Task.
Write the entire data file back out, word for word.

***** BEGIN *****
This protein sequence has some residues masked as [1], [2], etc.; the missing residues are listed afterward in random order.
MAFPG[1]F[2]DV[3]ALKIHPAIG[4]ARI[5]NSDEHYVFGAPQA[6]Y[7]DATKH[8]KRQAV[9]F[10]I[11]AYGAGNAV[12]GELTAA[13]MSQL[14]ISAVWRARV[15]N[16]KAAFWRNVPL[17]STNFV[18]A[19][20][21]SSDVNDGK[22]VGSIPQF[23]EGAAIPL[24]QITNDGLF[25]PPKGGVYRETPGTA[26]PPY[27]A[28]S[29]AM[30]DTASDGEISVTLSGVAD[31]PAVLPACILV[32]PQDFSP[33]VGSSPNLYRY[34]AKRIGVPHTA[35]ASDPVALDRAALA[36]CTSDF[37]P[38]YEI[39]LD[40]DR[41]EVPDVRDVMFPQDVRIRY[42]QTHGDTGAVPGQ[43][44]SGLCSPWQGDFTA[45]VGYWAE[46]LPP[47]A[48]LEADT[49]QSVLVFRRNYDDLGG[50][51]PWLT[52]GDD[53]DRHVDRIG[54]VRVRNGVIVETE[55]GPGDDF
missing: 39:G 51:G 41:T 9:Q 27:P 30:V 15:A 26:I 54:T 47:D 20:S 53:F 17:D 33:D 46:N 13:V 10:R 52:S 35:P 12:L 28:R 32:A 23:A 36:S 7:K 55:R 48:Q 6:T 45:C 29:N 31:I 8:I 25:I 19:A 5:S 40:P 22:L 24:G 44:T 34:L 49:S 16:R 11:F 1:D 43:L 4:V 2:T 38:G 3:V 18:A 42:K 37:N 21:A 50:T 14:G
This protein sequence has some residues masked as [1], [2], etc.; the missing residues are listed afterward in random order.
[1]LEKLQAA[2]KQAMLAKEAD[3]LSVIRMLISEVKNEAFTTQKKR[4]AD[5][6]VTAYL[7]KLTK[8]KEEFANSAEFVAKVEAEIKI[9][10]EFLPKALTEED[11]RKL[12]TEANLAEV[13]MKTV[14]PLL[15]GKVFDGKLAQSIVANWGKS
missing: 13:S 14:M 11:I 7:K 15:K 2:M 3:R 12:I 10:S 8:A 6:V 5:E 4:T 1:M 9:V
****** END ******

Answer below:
This protein sequence has some residues masked as [1], [2], etc.; the missing residues are listed afterward in random order.
MAFPG[1]F[2]DV[3]ALKIHPAIG[4]ARI[5]NSDEHYVFGAPQA[6]Y[7]DATKH[8]KRQAV[9]F[10]I[11]AYGAGNAV[12]GELTAA[13]MSQL[14]ISAVWRARV[15]N[16]KAAFWRNVPL[17]STNFV[18]A[19][20][21]SSDVNDGK[22]VGSIPQF[23]EGAAIPL[24]QITNDGLF[25]PPKGGVYRETPGTA[26]PPY[27]A[28]S[29]AM[30]DTASDGEISVTLSGVAD[31]PAVLPACILV[32]PQDFSP[33]VGSSPNLYRY[34]AKRIGVPHTA[35]ASDPVALDRAALA[36]CTSDF[37]P[38]YEI[39]LD[40]DR[41]EVPDVRDVMFPQDVRIRY[42]QTHGDTGAVPGQ[43][44]SGLCSPWQGDFTA[45]VGYWAE[46]LPP[47]A[48]LEADT[49]QSVLVFRRNYDDLGG[50][51]PWLT[52]GDD[53]DRHVDRIG[54]VRVRNGVIVETE[55]GPGDDF
missing: 39:G 51:G 41:T 9:Q 27:P 30:V 15:A 26:I 54:T 47:D 20:S 53:F 17:D 33:D 46:N 13:V 10:R 52:S 35:P 12:L 28:R 32:A 23:A 36:S 7:K 55:R 48:Q 6:T 45:C 29:N 31:I 8:I 25:I 19:A 5:S 40:P 22:L 24:G 44:T 34:L 49:S 16:R 11:F 1:D 43:L 4:V 2:T 38:G 3:V 18:A 42:K 37:N 21:A 50:T 14:G
This protein sequence has some residues masked as [1], [2], etc.; the missing residues are listed afterward in random order.
[1]LEKLQAA[2]KQAMLAKEAD[3]LSVIRMLISEVKNEAFTTQKKR[4]AD[5][6]VTAYL[7]KLTK[8]KEEFANSAEFVAKVEAEIKI[9][10]EFLPKALTEED[11]RKL[12]TEANLAEV[13]MKTV[14]PLL[15]GKVFDGKLAQSIVANWGKS
missing: 13:S 14:M 11:I 7:K 15:K 2:M 3:R 12:I 10:S 8:A 6:V 5:E 4:T 1:M 9:V